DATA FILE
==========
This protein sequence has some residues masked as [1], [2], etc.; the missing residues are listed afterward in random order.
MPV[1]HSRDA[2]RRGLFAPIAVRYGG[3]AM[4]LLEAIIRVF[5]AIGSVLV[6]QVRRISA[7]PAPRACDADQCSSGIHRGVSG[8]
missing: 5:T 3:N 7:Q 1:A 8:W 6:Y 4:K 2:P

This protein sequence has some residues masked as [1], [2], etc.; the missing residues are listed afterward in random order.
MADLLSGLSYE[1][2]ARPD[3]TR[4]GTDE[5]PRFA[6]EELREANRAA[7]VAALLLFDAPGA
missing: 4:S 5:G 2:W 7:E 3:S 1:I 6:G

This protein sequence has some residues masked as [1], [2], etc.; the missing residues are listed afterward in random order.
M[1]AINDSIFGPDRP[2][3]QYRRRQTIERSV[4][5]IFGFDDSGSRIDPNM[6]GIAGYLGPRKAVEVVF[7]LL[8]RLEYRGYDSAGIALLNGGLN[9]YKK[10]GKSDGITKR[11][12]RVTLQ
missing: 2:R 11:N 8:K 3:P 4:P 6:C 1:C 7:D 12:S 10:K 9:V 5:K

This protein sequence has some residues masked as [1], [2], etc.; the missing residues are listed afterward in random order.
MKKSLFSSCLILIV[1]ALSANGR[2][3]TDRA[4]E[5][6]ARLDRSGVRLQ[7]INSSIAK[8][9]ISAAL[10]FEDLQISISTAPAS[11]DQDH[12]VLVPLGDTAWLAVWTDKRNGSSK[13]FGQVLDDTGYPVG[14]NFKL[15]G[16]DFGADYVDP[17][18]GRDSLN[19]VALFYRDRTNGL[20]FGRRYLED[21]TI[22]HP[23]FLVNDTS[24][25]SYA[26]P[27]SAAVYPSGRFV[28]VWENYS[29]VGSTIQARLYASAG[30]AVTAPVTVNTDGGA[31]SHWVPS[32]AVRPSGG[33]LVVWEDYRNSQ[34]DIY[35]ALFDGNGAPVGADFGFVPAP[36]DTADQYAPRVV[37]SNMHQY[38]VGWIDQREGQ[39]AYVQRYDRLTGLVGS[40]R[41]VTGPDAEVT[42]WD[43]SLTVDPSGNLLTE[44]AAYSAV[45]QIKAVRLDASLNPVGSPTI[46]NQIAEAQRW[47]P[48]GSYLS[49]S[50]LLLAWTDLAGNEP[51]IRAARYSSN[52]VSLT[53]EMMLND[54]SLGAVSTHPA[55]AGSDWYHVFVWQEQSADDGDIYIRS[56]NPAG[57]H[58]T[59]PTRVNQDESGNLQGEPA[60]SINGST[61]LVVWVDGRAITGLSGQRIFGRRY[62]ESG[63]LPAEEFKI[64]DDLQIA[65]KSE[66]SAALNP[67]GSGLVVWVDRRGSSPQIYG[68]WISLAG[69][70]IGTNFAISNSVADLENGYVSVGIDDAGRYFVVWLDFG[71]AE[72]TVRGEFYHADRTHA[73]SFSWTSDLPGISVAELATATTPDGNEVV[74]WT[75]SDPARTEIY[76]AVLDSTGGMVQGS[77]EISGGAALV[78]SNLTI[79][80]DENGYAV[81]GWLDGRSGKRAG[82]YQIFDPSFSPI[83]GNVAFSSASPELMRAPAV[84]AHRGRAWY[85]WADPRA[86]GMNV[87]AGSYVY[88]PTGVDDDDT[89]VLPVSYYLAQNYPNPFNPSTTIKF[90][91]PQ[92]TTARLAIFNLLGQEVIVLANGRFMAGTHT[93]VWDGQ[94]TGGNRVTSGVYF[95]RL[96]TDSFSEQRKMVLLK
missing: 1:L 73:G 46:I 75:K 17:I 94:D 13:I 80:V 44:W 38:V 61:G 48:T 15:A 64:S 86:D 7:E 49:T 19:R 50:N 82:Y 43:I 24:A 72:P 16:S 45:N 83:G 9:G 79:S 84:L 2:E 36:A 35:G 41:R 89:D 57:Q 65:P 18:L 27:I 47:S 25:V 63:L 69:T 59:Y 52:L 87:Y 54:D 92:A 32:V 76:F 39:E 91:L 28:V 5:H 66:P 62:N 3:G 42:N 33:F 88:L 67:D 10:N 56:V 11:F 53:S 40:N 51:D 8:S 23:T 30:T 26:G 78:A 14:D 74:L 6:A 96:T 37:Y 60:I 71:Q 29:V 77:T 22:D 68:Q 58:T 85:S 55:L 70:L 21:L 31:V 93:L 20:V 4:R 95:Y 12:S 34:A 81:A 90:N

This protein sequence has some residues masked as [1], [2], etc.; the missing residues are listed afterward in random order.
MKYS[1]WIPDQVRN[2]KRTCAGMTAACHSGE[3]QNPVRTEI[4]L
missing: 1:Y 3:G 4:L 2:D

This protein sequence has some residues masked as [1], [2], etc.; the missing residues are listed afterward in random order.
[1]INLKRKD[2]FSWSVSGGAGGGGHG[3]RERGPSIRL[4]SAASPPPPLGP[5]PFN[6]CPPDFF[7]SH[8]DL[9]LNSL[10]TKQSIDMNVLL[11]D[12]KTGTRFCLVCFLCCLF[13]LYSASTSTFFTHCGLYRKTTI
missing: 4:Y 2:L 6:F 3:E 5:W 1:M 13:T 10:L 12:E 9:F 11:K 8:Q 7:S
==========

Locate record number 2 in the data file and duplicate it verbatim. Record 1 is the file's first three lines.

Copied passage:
This protein sequence has some residues masked as [1], [2], etc.; the missing residues are listed afterward in random order.
MADLLSGLSYE[1][2]ARPD[3]TR[4]GTDE[5]PRFA[6]EELREANRAA[7]VAALLLFDAPGA
missing: 4:S 5:G 2:W 7:E 3:S 1:I 6:G